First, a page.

The members of the student planning team helped develop the hypothetical scenarios that students and adults discussed in small groups midway through the conference. Students are asked to create the ethical situations because the conference organizers want the ethical dilemmas to feel current and true to life, said Mike Seaton, co-chair of the conference. Conference organizers also aim to connect the ethical dilemmas with current events.
“All the things are coming out of the headlines,” Seaton said.
Early in the conference, participants talked in small groups about the qualities exhibited by good leaders.
But the heart of the conference — according to one of its founders, former Glendale schools Deputy Supt. Don Empey — is when the students and adults break off into smaller teams to debate and discuss the ethical dilemmas presented.
“I learn from what they say,” said Jaime Saavedra, a senior at Clark Magnet High School, of the adults he meets at the conference.
Adults and students are usually paired one-on-one to discuss the ethical issues. But because of limited space at the hotel facility this year, participants were divided into groups of three — two students to one adult, Seaton said.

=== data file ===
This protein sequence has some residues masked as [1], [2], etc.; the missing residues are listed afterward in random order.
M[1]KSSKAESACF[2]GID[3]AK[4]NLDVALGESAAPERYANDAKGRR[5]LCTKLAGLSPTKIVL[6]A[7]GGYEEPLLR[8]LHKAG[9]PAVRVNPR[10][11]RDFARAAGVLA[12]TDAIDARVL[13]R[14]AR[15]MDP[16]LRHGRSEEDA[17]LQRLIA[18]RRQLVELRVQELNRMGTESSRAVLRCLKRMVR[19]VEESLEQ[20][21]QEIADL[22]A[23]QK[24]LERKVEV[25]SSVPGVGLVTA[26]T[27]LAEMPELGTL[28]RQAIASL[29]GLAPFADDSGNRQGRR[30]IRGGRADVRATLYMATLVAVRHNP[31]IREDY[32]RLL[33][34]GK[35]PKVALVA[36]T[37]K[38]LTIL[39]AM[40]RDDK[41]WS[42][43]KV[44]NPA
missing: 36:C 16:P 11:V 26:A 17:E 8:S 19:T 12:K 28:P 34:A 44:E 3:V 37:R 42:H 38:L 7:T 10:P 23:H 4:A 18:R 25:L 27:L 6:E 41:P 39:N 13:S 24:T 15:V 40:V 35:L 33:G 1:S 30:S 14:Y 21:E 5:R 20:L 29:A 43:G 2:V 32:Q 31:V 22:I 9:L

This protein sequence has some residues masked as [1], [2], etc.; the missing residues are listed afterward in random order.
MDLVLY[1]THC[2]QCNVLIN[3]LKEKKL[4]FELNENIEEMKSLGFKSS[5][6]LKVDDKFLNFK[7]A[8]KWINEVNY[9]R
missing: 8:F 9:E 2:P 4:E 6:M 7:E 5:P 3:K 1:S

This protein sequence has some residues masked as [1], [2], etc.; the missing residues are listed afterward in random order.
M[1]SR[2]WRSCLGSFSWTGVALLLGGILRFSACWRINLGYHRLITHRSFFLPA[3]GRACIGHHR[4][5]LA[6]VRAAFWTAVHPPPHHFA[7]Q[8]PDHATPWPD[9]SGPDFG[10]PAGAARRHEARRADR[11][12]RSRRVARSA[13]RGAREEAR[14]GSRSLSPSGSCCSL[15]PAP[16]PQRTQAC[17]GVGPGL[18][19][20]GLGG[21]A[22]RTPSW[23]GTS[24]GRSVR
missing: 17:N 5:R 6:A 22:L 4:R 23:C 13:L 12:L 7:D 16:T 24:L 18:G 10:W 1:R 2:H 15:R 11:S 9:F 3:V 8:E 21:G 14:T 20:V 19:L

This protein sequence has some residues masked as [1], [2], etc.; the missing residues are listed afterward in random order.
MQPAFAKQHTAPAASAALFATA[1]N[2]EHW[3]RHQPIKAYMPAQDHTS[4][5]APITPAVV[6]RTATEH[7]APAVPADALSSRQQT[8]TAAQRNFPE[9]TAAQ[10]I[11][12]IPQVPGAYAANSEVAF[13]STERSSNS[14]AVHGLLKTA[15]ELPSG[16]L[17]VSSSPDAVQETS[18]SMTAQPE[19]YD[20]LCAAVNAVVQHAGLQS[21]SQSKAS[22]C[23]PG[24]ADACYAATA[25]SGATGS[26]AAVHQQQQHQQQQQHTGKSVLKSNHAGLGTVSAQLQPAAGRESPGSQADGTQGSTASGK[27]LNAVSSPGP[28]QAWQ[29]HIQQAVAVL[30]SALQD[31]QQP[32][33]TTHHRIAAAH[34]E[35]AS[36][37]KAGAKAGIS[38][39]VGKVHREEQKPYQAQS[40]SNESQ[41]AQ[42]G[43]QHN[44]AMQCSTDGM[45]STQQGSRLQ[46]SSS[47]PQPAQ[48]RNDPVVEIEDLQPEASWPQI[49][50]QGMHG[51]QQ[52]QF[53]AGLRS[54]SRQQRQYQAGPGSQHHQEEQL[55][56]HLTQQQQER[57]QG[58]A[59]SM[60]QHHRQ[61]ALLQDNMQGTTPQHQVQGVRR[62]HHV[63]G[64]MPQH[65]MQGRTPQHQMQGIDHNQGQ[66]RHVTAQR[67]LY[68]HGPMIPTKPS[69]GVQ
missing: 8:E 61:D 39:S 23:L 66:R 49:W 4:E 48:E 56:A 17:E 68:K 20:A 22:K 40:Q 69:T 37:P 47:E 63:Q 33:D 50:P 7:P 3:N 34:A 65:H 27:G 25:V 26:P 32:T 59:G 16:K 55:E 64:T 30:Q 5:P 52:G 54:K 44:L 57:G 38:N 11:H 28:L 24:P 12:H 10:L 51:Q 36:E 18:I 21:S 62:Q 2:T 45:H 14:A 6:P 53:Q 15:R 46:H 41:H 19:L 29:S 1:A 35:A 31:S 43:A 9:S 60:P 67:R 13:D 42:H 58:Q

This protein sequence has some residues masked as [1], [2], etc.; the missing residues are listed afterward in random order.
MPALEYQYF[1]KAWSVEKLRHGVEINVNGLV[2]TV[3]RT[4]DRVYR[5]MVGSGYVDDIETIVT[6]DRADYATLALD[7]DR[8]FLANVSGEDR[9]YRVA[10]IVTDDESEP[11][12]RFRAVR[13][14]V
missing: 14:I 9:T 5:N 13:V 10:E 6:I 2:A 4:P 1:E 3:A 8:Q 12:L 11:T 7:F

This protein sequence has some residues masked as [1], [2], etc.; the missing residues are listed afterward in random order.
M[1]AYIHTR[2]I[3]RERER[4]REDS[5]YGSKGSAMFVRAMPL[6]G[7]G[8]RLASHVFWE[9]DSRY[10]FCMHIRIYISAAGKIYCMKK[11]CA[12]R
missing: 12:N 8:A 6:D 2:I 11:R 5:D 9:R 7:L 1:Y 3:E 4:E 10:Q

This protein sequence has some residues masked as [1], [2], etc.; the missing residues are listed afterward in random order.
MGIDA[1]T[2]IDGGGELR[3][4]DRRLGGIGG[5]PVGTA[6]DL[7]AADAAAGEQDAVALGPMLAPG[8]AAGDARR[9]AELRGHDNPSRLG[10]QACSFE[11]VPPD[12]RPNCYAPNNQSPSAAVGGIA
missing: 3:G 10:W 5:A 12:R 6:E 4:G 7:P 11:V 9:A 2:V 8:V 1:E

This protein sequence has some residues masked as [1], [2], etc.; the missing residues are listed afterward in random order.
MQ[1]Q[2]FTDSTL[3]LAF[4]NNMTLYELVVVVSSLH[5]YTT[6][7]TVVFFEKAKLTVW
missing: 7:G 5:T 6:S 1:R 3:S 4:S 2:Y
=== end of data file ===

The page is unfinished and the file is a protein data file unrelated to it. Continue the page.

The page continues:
While the event is designed to shape the values of new leaders, the adults who attend learn something too, said Sunder Ramani, who chairs the conference.
“We have repeat adults begging to come back,” Ramani said. “They learn, every year, a different perspective.”
First-year participant Robert Ickes, who works at Providence High School in Burbank, said he hoped to convey that students were faced with ethical choices just like those facing adults.
“In the business world, it’s not that different than being in school,” Ickes said.
The conference is designed to bring high school students who are leaders in a range of activities, from sports to student government to academics.
The annual event is important because young people constantly face ethical dilemmas, and ethics isn’t discussed nearly enough, Ramani said.
ANGELA HOKANSON covers education. She may be reached at (818) 637-3238 or by e-mail at email@example.com.